Google

Google To Require As Many As 20 of Its Apps Preinstalled On Android Devices 343

Posted by samzenpus
from the new-rules dept.
schwit1 writes Google is looking to exert more pressure on device OEMs that wish to continue using the Android mobile operating system. Among the new requirements for many partners: increasing the number of Google apps that must be pre-installed on the device to as many as 20, placing more Google apps on the home screen or in a prominent icon folder and making Google Search more prominent. Earlier this year, Google laid its vision to reduce fragmentation by forcing OEMs to ship new devices with more recent version of Android. Those OEMs that choose not to comply lose access to Google Mobile Services (GMS) apps like Gmail, Google Play, and YouTube.
Microsoft

Marines Put Microsoft Kinect To Work For 3D Mapping 36

Posted by samzenpus
from the quick-map dept.
colinneagle points out this article about how the Marines are using a Microsoft Kinect to build maps. A military contractor has come up with something that has the U.S. Marine Corps interested. The Augmented Reality Sand Table is currently being developed by the Army Research Laboratory and was on display at the Modern Day Marine Expo that recently took place on Marine Corps Base Quantico in Virginia. The set-up is simple: a table-sized sandbox is rigged with a Microsoft Kinect video game motion sensor and an off-the-shelf projector. Using existing software, the sensor detects features in the sand and projects a realistic topographical map that corresponds to the layout, which can change in real time as observers move the sand around in the box. The setup can also project maps from Google Earth or other mapping and GPS systems, enabling units to visualize the exact terrain they'll be covering for exercises or operations. Eventually, they hope to add visual cues to help troops shape the sandbox to match the topography of a specified map. Eventually, the designers of the sandbox hope to involve remote bases or even international partners in conducting joint training and operations exercises. Future possibilities include large-scale models that could project over a gymnasium floor for a battalion briefing, and a smartphone version that could use a pocket-sized projector to turn any patch of dirt into an operational 3-D map.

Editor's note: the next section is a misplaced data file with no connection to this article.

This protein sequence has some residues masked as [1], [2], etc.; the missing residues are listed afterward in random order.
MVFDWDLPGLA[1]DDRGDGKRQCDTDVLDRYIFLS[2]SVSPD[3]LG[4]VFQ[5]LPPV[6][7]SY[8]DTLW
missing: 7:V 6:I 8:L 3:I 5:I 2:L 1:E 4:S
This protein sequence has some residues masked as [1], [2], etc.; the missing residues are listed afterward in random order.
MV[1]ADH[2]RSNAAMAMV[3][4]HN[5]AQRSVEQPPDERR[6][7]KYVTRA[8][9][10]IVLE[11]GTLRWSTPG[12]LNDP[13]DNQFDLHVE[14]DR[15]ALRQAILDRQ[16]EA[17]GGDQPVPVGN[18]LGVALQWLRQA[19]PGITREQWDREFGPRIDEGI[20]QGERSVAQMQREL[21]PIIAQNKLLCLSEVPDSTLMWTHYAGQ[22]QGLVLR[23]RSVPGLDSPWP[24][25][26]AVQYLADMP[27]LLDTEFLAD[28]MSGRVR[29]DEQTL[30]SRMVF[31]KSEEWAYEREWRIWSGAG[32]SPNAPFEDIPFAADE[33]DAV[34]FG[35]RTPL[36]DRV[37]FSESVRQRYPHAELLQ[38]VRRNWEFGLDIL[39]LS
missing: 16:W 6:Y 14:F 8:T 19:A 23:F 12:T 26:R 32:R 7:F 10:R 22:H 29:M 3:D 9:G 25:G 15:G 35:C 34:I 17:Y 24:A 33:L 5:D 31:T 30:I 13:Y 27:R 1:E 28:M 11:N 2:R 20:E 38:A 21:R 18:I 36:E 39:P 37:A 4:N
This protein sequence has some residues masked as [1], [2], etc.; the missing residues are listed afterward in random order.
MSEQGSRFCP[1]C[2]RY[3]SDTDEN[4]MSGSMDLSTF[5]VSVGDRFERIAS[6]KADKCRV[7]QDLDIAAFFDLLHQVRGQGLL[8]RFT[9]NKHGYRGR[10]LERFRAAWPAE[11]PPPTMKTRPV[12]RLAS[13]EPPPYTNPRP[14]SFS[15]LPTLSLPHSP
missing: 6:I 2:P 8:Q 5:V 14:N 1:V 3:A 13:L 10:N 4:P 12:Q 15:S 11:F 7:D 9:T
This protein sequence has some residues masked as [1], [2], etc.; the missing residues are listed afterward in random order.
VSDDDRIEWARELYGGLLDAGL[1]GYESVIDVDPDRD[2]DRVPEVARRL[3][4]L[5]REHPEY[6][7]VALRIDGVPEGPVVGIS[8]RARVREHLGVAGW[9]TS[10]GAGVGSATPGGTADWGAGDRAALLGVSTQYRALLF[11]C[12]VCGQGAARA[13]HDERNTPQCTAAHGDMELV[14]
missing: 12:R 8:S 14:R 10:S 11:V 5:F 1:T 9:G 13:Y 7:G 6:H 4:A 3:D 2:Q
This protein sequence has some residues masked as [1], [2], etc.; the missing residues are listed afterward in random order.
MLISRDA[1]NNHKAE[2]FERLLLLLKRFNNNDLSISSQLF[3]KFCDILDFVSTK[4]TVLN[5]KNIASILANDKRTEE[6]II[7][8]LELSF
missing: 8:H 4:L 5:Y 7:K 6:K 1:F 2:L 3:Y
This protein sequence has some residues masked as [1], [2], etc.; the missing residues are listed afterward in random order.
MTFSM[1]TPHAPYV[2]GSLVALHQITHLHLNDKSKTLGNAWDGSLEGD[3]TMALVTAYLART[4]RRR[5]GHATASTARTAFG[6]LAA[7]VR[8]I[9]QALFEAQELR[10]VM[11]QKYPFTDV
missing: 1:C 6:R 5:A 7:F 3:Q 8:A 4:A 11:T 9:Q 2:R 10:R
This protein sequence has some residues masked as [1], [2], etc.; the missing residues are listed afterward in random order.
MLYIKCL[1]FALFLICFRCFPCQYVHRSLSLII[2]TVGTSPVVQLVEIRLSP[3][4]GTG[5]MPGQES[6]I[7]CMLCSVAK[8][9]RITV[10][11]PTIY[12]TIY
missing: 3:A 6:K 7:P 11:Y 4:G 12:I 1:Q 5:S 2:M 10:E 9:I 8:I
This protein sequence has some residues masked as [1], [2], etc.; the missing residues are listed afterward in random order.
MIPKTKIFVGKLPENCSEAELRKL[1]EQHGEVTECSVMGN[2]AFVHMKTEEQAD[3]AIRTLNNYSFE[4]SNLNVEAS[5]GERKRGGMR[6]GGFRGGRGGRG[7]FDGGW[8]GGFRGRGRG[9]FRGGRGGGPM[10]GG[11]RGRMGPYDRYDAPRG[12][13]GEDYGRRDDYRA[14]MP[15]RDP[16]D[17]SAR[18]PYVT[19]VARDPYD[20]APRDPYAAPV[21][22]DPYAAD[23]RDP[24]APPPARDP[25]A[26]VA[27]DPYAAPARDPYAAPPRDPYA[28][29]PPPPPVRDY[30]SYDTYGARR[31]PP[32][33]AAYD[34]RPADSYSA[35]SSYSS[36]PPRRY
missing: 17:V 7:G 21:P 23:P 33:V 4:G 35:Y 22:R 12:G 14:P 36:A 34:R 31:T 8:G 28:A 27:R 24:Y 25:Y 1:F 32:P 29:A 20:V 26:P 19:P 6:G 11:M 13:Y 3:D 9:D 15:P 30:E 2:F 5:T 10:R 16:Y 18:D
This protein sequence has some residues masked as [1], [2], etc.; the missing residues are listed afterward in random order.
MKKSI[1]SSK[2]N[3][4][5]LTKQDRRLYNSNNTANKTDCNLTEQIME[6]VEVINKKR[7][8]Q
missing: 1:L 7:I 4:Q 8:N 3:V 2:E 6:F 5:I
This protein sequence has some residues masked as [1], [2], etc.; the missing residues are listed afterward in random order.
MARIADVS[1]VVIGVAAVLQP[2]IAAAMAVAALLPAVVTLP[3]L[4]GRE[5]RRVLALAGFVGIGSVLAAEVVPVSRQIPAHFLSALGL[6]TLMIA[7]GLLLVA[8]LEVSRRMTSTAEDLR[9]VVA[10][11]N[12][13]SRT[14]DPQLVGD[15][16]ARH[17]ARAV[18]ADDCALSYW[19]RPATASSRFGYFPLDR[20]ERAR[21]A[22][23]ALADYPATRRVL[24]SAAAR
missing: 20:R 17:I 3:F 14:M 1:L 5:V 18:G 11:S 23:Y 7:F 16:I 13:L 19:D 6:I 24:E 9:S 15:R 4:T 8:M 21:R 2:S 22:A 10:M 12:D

EU

EU Gives Google Privacy Policy Suggestions About Data Protection 42

Posted by samzenpus
from the do-it-this-way dept.
itwbennett writes In a letter to Google (PDF) that was published Thursday, the Article 29 Working Party, an umbrella group for European data protection authorities, said Google's privacy policy, in addition to being clear and unambiguous, should also include an exhaustive list of the types of personal data processed. But if all that information is overwhelming to users, Google should personalize the privacy policy to show users only the data processing it is performing on their data.